Sisi, Erdogan agree on reappointindg Egyptian, Turkish envoys

Turkey’s Recep Tayyip Erdogan and Egypt’s Abdel-Fattah Sisi agreed to reappoint ambassadors to revive Turkish-Egyptian ties following a phone call on Monday.

Sisi called Erdogan to congratulate him on his election victory, according to the Turkish Presidential Communications Directorate.

The two leaders also discussed various issues, including the economy, and steps to be taken to deepen Turkey-Egypt ties and address regional problems.

Sisi was among the leaders who called Erdogan after the earthquakes, offering condolences to the quake victims.

Diplomatic relations between Turkey and Egypt have been maintained at the level of charge d’affairs on both sides since Egypt’s 2013 military coup, which overthrew the late President Mohammed Morsi.

Egypt’s history tangled with Ottoman domination in Turkey kept two countries on opposite sides of the Mediterranean Sea closer for centuries. Relations renewed in 1925 when the fledgling Republic of Turkey established diplomatic ties with Cairo 1925, but it took more than two decades before Turkey appointed an ambassador to Egypt.

Relations have mainly been stable except for short periods of suspension in the 1960s, but they reached new heights when Morsi was elected president in 2012. After Morsi was toppled, Turkey maintained contact with Cairo before downgrading diplomatic relations in 2013, while economic ties remained largely unharmed.

In the wake of Turkey’s recent elections, Egypt was one of the countries that quickly reached out to discuss increasing diplomatic ties between Cairo and Ankara.

While in the past Egypt and Turkey had tensions, today Egypt is not only reaching out to Ankara but also hosting a large delegation from the Palestinian Authority and also doing outreach to Iran.

This showcases Cairo’s new role in the region in which it is channeling the larger diplomatic engagement that is taking place across the Middle East. In addition, this is part of Egypt’s return to its historic role as a powerful country in the region and a center of dialogue.

The spokesman for the Egyptian presidency posted online about Egypt and Turkey working to build on their current diplomatic ties.

Egypt’s Prime Minister Mostafa Madbouly also welcomed his Palestinian counterpart Mohamed Shtayyeh at Cairo International Airport on Monday.

The Palestinians brought a large delegation with them and this illustrates Cairo’s potential role in increasing trade and other ties with the Palestinian Authority, which could stabilize Ramallah and help reduce current tensions between the Palestinians and Israel.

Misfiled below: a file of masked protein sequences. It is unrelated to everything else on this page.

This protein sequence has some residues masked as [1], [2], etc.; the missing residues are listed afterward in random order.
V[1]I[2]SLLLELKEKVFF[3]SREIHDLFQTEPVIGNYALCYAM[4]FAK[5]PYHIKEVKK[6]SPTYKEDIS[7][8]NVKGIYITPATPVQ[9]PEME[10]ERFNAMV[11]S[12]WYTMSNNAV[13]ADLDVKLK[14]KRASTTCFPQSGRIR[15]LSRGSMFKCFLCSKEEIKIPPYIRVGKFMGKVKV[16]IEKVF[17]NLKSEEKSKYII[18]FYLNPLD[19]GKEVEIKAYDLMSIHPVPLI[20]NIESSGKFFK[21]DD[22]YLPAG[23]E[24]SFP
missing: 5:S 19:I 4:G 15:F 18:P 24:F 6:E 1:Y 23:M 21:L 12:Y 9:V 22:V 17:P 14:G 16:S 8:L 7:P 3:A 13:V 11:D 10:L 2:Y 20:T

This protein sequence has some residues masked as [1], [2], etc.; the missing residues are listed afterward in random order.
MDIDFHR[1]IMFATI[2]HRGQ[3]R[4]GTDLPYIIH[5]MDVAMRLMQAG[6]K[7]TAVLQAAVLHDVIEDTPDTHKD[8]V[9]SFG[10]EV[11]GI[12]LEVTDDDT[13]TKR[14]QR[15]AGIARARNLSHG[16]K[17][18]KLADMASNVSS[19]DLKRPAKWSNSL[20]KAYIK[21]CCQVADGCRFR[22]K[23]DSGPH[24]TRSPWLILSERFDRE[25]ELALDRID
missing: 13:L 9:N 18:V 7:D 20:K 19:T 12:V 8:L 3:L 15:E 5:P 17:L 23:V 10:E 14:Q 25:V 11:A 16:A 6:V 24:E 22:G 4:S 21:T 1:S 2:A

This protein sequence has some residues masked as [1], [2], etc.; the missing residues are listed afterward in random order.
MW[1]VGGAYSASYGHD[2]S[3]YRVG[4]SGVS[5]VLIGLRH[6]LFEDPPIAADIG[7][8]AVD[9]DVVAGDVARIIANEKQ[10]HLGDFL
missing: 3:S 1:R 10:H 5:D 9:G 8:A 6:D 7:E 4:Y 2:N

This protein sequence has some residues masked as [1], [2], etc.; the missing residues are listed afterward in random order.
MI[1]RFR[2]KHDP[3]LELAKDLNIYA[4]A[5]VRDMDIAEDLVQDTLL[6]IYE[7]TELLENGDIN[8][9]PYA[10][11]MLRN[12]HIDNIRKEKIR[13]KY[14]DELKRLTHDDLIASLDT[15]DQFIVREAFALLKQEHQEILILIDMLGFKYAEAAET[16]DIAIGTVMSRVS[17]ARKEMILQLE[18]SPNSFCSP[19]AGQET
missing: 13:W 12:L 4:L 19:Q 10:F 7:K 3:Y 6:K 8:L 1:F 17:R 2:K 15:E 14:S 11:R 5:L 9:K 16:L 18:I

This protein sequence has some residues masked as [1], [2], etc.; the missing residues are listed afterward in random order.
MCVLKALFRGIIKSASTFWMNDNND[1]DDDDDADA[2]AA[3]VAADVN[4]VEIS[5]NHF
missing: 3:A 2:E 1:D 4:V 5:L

This comes amid several attacks and clashes in the West Bank this week and in the wake of a conflict between Israel and Palestinian Islamic Jihad in Gaza.

Iran contributes thoughts on Egyptian diplomacy
On Monday, Iran’s Supreme Leader Ayatollah Ali Khamenei said he wanted to also restore diplomatic ties with Egypt.

This comes as Iran is improving ties with Saudi Arabia in a deal brokered by China. Iraq has also hosted Iran-Saudi Arabia talks. Egypt is a key partner of Saudi Arabia and also works closely with other Gulf states and Iraq.

Egypt was also an early advocate, quietly, of resuming ties with Damascus in some form in the region. Now Syria has returned to the Arab League.

Iran made the comments about Egypt during a meeting with Oman’s Sultan Haitham bin Tariq. Oman is a country that has often been a kind of neutral place for many countries to meet in the region. As such, it can play a key role in working with Egypt to restore ties to Iran.

Meanwhile, the Palestinian delegation in Cairo this week includes various Palestinian Authority ministers and officials from the offices of the interior, economy, religious affairs, health and agriculture.

Egyptian media noted that “the high-ranking Palestinian delegation groups the ministers of foreign affairs and expatriates, interior, national economy, Awqaf and religious affairs, health, agriculture, public works and housing, higher education and scientific research, transport and communications, as well as the head of the Palestinian Energy and Natural Resources Authority,” came to Cairo.

There was an official reception for these ministers and also meetings with Egyptian counterparts. This visit will continue for three days.

Historically, Egypt was a major regional power. This was the case not only during the Nasser era from the 1950s to 1960s but after the Egypt-Israel peace deal when Egypt became a recipient of US defense aid.

Egypt has played a role in the past in Yemen, as well as in ties with Syria and also in North Africa. It has a long arm of interests that stretch up the Nile and to Libya and also has historically included Iran and Turkey.

Cairo’s current outreach to Turkey and the Palestinian Authority, as well as potential new ties with Iran, all come in the context of a regional diplomatic revolution in which countries are pursuing diplomatic ties, rather than conflict.

Egypt has often helped with ceasefires in Gaza and will have an important role to play in the future of issues relating to the Palestinian Authority.